I went on to bemoan how the authors took differences either based on arbitrary cutoff scores or from measures that assessed something other than depression to make illegitimate claims that paroxetine was effective. Based upon newly available data from the study, here’s what happened.

• The protocol for the study (i.e., the document laying out what was going to happen in the study) called for eight outcome measurements. To quote Jureidini et al: “There was no significant difference between the paroxetine and placebo groups on any of the eight pre-specified outcome measures.” So I was wrong. Paxil was not better on 4 of 8 measures — it was better on ZERO of eight measures. My sincerest apologies.

• Another quote from Jureidini and friends: “Overall four of the eight negative outcome measures specified in the protocol were replaced with four positive ones, many other negative measures having been tested and rejected along the way.”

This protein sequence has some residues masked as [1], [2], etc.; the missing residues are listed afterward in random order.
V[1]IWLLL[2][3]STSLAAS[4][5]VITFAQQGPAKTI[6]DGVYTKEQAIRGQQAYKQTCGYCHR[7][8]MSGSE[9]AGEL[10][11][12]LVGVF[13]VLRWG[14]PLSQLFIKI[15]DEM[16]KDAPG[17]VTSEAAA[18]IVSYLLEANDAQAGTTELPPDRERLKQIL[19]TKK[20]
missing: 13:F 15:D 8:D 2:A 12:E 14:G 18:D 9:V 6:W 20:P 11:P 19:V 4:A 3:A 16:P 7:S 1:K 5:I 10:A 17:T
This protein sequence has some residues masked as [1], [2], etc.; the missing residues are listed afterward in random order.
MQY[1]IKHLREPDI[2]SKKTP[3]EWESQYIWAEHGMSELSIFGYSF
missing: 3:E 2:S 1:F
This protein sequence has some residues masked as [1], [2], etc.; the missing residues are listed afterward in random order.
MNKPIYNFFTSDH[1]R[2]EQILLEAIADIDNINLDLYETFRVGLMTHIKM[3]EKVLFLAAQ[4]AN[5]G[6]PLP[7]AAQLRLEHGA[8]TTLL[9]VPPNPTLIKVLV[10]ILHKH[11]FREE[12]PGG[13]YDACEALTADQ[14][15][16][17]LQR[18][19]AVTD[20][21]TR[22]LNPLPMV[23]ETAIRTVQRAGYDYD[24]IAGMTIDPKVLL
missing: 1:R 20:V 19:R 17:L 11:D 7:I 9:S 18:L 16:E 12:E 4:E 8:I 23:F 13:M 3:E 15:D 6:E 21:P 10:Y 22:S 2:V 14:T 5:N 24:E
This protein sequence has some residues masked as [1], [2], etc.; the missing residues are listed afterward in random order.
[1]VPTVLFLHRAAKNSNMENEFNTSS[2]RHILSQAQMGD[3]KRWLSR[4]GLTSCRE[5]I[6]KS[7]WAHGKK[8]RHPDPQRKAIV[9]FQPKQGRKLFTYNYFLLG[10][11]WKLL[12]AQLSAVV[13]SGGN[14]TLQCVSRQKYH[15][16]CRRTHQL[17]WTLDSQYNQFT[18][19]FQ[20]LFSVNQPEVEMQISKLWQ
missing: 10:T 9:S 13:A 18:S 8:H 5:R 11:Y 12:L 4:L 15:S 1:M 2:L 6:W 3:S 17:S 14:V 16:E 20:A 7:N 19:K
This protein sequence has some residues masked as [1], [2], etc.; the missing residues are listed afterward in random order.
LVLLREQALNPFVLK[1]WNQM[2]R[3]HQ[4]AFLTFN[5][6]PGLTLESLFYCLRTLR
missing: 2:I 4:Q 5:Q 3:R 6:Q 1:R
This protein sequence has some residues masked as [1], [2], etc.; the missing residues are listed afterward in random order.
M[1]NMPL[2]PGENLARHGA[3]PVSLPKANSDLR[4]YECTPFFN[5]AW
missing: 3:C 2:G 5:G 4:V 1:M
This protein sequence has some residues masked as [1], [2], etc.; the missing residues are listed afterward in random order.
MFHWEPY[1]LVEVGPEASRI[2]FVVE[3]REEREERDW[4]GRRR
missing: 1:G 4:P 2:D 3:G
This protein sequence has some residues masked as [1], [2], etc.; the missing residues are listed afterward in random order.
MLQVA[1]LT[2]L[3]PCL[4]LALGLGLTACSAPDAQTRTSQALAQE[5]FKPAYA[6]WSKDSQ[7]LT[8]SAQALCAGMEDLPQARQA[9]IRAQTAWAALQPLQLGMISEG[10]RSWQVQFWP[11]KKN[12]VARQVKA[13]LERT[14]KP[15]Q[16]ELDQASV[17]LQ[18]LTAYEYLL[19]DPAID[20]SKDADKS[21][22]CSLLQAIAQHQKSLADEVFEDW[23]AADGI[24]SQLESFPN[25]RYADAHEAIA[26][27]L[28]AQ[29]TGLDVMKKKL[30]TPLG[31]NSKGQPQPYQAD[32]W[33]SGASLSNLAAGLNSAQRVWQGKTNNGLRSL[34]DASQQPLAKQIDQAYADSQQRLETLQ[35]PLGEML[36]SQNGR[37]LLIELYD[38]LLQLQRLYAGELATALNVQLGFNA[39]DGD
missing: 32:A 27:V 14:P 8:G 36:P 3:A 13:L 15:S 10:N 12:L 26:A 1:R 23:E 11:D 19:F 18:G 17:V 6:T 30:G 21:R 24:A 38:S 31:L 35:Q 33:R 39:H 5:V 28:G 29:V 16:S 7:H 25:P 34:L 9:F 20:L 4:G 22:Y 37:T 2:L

Let’s break this thing down for a minute. The authors planned to look eight different ways for Paxil to beat placebo. They went zero for eight. So, rather than declaring defeat, the authors then went digging to find some way in which Paxil was better than a placebo. Devising various cutoff scores on various measures on which victory could be declared, as well as examining individual items from various measures rather than entire rating scales, the authors were able to grasp and pull out a couple of small victories. In the published version of the paper, there is no hint that such data dredging occurred. Change the endpoints until you find one that works out, then declare victory.